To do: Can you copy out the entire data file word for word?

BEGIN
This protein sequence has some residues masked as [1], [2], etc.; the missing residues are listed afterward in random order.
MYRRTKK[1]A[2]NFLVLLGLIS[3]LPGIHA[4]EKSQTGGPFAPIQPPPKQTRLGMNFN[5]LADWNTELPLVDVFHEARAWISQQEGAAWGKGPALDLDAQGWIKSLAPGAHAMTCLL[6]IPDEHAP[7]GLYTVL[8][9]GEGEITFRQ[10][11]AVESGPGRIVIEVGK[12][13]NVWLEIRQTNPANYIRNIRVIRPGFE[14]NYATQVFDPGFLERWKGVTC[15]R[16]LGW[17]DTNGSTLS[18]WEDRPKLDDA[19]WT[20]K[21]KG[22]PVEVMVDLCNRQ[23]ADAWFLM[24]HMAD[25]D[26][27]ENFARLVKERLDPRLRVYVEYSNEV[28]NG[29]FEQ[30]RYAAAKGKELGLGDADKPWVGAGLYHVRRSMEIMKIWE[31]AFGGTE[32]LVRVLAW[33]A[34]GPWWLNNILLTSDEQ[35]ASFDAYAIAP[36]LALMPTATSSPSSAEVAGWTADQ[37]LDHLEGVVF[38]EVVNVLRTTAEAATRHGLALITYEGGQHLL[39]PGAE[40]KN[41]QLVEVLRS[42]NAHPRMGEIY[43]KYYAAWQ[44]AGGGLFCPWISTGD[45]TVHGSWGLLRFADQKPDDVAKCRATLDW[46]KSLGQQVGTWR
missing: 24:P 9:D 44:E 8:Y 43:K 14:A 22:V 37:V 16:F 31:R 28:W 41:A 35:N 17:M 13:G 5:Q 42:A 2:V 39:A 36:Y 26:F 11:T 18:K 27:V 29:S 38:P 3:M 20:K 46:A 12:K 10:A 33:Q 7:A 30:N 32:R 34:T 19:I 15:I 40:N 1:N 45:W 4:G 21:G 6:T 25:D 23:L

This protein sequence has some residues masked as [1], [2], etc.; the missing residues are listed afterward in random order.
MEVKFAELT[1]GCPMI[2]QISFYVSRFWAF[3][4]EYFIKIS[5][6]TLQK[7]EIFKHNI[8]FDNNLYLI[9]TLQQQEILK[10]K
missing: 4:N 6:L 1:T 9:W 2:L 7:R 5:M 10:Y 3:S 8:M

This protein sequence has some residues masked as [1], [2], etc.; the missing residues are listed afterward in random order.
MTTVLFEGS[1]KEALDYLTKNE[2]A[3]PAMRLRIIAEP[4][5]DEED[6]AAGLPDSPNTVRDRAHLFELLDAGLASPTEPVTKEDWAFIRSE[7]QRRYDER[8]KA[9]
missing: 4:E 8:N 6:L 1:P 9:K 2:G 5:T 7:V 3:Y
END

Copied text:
This protein sequence has some residues masked as [1], [2], etc.; the missing residues are listed afterward in random order.
MYRRTKK[1]A[2]NFLVLLGLIS[3]LPGIHA[4]EKSQTGGPFAPIQPPPKQTRLGMNFN[5]LADWNTELPLVDVFHEARAWISQQEGAAWGKGPALDLDAQGWIKSLAPGAHAMTCLL[6]IPDEHAP[7]GLYTVL[8][9]GEGEITFRQ[10][11]AVESGPGRIVIEVGK[12][13]NVWLEIRQTNPANYIRNIRVIRPGFE[14]NYATQVFDPGFLERWKGVTC[15]R[16]LGW[17]DTNGSTLS[18]WEDRPKLDDA[19]WT[20]K[21]KG[22]PVEVMVDLCNRQ[23]ADAWFLM[24]HMAD[25]D[26][27]ENFARLVKERLDPRLRVYVEYSNEV[28]NG[29]FEQ[30]RYAAAKGKELGLGDADKPWVGAGLYHVRRSMEIMKIWE[31]AFGGTE[32]LVRVLAW[33]A[34]GPWWLNNILLTSDEQ[35]ASFDAYAIAP[36]LALMPTATSSPSSAEVAGWTADQ[37]LDHLEGVVF[38]EVVNVLRTTAEAATRHGLALITYEGGQHLL[39]PGAE[40]KN[41]QLVEVLRS[42]NAHPRMGEIY[43]KYYAAWQ[44]AGGGLFCPWISTGD[45]TVHGSWGLLRFADQKPDDVAKCRATLDW[46]KSLGQQVGTWR
missing: 24:P 9:D 44:E 8:Y 43:K 14:A 22:V 37:V 16:F 31:R 28:W 41:A 35:N 17:M 13:G 5:Q 42:A 2:V 39:A 36:Y 26:F 11:T 18:K 27:V 29:S 38:P 3:M 20:K 46:A 12:K 10:A 33:Q 7:A 30:N 32:R 34:T 19:I 15:I 40:N 1:N 45:W 4:G 21:G 6:T 25:D 23:L

This protein sequence has some residues masked as [1], [2], etc.; the missing residues are listed afterward in random order.
MEVKFAELT[1]GCPMI[2]QISFYVSRFWAF[3][4]EYFIKIS[5][6]TLQK[7]EIFKHNI[8]FDNNLYLI[9]TLQQQEILK[10]K
missing: 4:N 6:L 1:T 9:W 2:L 7:R 5:M 10:Y 3:S 8:M

This protein sequence has some residues masked as [1], [2], etc.; the missing residues are listed afterward in random order.
MTTVLFEGS[1]KEALDYLTKNE[2]A[3]PAMRLRIIAEP[4][5]DEED[6]AAGLPDSPNTVRDRAHLFELLDAGLASPTEPVTKEDWAFIRSE[7]QRRYDER[8]KA[9]
missing: 4:E 8:N 6:L 1:P 9:K 2:G 5:T 7:V 3:Y